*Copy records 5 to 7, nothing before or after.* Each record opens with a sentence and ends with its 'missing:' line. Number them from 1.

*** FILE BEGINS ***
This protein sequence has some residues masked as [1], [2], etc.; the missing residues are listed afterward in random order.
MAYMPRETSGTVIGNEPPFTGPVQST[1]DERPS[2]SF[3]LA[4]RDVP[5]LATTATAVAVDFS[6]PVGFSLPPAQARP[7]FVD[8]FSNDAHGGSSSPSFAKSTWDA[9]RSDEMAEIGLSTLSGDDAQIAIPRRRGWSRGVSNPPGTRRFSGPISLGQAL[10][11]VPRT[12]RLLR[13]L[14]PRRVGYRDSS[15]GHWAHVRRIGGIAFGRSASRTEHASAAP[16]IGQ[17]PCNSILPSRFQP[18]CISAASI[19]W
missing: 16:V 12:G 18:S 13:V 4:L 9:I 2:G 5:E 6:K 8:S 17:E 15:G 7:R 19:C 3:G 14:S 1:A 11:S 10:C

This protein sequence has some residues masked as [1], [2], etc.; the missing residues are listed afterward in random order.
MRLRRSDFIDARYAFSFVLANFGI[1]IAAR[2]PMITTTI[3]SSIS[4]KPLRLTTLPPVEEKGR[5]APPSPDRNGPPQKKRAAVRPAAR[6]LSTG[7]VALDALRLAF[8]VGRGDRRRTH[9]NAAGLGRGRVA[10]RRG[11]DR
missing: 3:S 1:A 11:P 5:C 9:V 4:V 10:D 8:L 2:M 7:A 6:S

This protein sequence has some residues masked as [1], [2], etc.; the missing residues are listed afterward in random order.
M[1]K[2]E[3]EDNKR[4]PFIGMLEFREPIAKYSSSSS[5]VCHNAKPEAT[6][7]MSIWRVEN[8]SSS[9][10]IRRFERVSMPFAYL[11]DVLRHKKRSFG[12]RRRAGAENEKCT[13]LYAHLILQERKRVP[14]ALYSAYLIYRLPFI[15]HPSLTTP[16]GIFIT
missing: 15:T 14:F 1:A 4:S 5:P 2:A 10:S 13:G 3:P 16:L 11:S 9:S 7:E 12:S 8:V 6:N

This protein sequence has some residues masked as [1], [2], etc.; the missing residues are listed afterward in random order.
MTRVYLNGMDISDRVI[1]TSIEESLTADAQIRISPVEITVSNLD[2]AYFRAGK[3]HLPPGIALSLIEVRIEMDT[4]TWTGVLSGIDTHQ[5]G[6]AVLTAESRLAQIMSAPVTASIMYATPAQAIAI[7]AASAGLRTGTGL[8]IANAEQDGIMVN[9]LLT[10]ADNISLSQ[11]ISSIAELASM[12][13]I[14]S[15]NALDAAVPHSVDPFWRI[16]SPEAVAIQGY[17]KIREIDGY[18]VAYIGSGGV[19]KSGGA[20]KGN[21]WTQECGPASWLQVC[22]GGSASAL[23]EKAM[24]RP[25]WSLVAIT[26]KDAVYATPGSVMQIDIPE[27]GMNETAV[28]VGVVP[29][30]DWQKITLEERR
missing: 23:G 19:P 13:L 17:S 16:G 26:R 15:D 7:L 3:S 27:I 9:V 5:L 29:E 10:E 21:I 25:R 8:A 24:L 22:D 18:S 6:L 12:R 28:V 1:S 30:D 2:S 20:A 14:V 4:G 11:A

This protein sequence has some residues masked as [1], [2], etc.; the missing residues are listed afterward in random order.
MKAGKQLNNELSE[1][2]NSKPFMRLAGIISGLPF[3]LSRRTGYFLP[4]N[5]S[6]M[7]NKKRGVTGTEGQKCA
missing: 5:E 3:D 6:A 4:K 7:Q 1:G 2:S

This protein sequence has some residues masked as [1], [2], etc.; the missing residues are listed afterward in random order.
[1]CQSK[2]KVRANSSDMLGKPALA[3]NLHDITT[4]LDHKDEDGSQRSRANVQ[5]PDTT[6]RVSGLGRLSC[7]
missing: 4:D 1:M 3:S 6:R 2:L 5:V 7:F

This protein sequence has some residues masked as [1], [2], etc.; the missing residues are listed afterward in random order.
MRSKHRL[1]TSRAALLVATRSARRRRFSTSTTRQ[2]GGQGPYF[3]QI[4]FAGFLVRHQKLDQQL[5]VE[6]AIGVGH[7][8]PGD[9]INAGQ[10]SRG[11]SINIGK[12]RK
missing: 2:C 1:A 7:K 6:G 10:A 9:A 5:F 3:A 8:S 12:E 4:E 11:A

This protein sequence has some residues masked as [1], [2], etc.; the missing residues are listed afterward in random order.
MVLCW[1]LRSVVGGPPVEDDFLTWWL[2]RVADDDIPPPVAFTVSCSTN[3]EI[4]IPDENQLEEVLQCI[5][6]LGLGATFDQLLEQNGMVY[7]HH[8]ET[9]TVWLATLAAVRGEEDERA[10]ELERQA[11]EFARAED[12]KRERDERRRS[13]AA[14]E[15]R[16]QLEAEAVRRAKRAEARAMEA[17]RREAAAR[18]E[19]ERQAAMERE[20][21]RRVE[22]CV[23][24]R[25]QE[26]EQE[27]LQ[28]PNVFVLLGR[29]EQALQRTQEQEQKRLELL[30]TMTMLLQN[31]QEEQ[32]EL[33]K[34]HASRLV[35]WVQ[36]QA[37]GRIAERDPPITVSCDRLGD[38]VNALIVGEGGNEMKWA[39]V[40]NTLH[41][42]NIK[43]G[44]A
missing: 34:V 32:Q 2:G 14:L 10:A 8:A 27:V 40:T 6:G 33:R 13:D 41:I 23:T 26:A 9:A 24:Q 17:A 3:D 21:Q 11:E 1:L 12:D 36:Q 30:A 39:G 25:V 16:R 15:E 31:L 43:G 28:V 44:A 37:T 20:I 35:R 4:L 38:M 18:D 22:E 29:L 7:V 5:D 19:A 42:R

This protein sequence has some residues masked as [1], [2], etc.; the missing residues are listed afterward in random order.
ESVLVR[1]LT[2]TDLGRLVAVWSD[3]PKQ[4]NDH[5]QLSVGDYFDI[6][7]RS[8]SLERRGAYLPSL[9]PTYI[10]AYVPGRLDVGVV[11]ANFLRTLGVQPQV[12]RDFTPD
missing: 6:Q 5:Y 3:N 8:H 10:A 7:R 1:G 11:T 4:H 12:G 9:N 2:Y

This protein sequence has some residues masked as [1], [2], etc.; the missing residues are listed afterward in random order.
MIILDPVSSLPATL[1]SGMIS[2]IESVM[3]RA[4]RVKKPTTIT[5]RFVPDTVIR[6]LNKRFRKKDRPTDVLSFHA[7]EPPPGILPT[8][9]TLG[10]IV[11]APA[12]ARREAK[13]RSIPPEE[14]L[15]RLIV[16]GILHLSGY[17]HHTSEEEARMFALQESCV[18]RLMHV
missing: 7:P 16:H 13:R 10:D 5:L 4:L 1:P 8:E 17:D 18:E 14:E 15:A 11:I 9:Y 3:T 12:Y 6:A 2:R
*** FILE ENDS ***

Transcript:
This protein sequence has some residues masked as [1], [2], etc.; the missing residues are listed afterward in random order.
MKAGKQLNNELSE[1][2]NSKPFMRLAGIISGLPF[3]LSRRTGYFLP[4]N[5]S[6]M[7]NKKRGVTGTEGQKCA
missing: 5:E 3:D 6:A 4:K 7:Q 1:G 2:S

This protein sequence has some residues masked as [1], [2], etc.; the missing residues are listed afterward in random order.
[1]CQSK[2]KVRANSSDMLGKPALA[3]NLHDITT[4]LDHKDEDGSQRSRANVQ[5]PDTT[6]RVSGLGRLSC[7]
missing: 4:D 1:M 3:S 6:R 2:L 5:V 7:F

This protein sequence has some residues masked as [1], [2], etc.; the missing residues are listed afterward in random order.
MRSKHRL[1]TSRAALLVATRSARRRRFSTSTTRQ[2]GGQGPYF[3]QI[4]FAGFLVRHQKLDQQL[5]VE[6]AIGVGH[7][8]PGD[9]INAGQ[10]SRG[11]SINIGK[12]RK
missing: 2:C 1:A 7:K 6:G 10:A 9:A 5:F 3:A 8:S 12:E 4:E 11:A